Staphylococcal Enterotoxins

Irina V. Pinchuk, Ellen J. Beswick, Victor E. Reyes

Research output: Contribution to journalReview articlepeer-review

409 Scopus citations


Staphylococcus aureus (S. aureus) is a Gram positive bacterium that is carried by about one third of the general population and is responsible for common and serious diseases. These diseases include food poisoning and toxic shock syndrome, which are caused by exotoxins produced by S. aureus. Of the more than 20 Staphylococcal enterotoxins, SEA and SEB are the best characterized and are also regarded as superantigens because of their ability to bind to class II MHC molecules on antigen presenting cells and stimulate large populations of T cells that share variable regions on the β chain of the T cell receptor. The result of this massive T cell activation is a cytokine bolus leading to an acute toxic shock. These proteins are highly resistant to denaturation, which allows them to remain intact in contaminated food and trigger disease outbreaks. A recognized problem is the emergence of multi-drug resistant strains of S. aureus and these are a concern in the clinical setting as they are a common cause of antibiotic-associated diarrhea in hospitalized patients. In this review, we provide an overview of the current understanding of these proteins.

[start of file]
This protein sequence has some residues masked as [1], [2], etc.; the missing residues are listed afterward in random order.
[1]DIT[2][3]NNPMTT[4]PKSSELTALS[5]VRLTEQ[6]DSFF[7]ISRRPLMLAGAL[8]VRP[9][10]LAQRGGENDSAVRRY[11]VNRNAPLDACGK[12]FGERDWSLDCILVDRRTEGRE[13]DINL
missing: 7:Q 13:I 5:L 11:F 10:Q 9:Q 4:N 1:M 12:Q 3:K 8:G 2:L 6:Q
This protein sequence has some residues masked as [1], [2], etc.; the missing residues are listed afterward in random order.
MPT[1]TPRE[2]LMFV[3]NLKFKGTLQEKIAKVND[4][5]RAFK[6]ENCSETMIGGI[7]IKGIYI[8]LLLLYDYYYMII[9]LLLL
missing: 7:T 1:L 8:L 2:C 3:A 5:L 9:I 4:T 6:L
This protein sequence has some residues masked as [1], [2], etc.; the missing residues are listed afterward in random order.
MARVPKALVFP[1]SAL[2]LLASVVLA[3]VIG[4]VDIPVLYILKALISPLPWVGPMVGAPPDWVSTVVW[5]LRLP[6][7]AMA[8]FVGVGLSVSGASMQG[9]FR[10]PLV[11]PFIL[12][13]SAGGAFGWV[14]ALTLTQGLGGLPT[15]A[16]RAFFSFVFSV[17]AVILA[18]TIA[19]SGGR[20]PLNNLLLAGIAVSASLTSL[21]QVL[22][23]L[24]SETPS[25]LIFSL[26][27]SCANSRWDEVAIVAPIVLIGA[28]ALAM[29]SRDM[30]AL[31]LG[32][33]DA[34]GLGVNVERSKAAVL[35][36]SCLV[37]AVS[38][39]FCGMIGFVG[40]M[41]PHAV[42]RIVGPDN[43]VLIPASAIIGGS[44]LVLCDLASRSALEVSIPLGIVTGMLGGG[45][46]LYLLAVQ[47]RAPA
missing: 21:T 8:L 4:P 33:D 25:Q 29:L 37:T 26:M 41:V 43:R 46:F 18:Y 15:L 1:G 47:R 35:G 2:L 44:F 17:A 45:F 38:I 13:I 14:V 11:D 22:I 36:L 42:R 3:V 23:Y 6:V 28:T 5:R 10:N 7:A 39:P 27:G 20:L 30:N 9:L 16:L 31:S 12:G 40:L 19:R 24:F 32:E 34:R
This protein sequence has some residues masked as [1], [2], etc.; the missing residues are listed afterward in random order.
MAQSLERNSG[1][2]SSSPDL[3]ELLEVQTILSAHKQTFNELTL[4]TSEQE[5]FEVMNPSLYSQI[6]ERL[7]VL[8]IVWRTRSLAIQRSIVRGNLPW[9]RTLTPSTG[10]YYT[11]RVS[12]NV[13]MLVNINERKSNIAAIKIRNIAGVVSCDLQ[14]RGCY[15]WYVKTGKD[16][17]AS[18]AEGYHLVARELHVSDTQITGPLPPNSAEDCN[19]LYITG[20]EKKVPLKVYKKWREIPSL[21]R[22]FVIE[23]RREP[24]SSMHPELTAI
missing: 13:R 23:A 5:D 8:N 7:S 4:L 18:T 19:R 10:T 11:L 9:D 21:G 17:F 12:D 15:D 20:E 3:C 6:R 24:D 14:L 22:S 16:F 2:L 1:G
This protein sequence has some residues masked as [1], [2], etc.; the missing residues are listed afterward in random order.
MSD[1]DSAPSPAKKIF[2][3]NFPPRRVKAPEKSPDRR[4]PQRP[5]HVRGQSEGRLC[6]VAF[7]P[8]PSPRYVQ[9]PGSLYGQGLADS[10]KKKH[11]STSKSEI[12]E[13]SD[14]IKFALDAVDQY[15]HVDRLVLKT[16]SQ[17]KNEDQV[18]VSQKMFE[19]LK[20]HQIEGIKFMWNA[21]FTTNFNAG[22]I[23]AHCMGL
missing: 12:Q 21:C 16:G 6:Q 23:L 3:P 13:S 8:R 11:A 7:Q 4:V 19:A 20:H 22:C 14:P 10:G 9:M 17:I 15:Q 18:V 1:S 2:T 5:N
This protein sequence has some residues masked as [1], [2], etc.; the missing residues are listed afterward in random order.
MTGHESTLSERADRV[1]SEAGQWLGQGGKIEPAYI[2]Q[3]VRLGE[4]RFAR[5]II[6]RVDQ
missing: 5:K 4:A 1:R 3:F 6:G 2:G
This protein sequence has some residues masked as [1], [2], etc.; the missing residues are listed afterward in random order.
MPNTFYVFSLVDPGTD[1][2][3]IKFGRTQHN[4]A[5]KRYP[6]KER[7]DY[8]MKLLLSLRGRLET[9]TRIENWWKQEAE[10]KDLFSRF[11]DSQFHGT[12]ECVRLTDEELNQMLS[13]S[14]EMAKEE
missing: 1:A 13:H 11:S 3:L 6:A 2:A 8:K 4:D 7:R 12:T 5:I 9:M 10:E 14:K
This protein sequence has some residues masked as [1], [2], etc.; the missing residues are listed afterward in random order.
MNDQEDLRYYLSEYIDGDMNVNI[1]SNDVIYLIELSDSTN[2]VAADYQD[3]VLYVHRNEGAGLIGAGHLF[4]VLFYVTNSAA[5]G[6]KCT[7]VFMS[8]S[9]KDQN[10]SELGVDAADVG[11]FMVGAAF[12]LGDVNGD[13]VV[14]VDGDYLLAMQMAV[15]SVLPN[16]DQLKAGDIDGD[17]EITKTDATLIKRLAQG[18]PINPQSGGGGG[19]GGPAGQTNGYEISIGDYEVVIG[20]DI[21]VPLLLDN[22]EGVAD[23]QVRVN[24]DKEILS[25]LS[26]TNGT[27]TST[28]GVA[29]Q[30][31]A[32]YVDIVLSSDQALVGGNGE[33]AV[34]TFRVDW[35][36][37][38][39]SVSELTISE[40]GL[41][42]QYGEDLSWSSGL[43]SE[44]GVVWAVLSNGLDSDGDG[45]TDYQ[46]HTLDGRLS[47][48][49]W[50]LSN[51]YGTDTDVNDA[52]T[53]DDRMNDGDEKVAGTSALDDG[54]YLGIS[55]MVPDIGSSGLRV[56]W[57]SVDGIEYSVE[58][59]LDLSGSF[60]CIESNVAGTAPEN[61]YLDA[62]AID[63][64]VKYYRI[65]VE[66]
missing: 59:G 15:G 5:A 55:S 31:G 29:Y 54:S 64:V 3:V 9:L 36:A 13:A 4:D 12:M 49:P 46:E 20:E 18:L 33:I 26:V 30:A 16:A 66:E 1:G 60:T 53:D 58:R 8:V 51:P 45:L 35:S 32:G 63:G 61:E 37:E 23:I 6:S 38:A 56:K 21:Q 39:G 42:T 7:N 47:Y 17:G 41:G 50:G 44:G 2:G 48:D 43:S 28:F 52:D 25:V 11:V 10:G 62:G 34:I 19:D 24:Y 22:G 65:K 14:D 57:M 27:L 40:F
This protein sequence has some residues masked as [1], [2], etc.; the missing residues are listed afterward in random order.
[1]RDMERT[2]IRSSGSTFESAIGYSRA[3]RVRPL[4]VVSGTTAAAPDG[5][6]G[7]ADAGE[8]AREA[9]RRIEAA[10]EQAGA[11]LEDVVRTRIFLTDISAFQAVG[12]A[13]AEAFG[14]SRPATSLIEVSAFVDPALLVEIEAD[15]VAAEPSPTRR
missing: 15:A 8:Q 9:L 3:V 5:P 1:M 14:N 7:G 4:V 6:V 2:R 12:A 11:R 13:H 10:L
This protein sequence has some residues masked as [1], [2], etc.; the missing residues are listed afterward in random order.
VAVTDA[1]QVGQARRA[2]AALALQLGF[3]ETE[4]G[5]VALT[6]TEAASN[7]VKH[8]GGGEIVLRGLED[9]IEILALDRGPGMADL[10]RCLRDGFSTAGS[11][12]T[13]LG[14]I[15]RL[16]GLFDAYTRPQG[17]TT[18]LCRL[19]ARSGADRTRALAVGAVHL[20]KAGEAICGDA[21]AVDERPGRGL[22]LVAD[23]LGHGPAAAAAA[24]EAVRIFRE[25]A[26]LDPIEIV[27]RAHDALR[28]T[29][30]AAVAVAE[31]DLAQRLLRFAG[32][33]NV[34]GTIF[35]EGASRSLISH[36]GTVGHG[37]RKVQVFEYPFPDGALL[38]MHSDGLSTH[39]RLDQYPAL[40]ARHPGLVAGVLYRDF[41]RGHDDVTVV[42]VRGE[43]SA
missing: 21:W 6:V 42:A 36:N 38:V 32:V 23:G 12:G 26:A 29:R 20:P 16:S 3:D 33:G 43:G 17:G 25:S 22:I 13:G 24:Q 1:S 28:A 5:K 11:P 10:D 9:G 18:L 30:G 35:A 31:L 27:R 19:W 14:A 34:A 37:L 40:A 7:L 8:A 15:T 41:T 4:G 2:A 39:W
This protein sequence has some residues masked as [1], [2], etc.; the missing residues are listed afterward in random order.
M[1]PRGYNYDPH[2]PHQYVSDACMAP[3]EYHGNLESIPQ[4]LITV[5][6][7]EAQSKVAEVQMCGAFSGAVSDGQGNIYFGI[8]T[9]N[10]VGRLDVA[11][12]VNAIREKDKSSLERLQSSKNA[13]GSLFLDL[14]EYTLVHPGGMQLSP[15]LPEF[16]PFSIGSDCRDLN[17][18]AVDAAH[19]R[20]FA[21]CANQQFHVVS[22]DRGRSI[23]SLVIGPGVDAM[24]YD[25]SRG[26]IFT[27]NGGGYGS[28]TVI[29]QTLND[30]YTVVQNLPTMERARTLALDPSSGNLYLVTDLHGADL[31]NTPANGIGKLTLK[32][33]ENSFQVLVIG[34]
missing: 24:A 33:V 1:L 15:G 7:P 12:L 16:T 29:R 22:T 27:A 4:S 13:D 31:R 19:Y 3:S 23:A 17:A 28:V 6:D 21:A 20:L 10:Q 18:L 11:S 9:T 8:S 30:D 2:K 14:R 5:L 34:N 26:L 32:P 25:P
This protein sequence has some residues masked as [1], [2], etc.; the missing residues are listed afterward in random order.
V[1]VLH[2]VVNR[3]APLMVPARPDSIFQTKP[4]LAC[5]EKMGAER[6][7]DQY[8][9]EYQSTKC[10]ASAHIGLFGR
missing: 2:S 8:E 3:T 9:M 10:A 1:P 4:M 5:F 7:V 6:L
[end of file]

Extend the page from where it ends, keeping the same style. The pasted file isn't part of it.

Original languageEnglish
Pages (from-to)2177-2197
Number of pages21
Issue number8
StatePublished - Aug 2010


  • Class II MHC
  • Enterotoxins
  • Food-borne poisoning
  • Staphylococcus aureus
  • Superantigens

ASJC Scopus subject areas

  • Toxicology
  • Health, Toxicology and Mutagenesis


Dive into the research topics of 'Staphylococcal Enterotoxins'. Together they form a unique fingerprint.

Cite this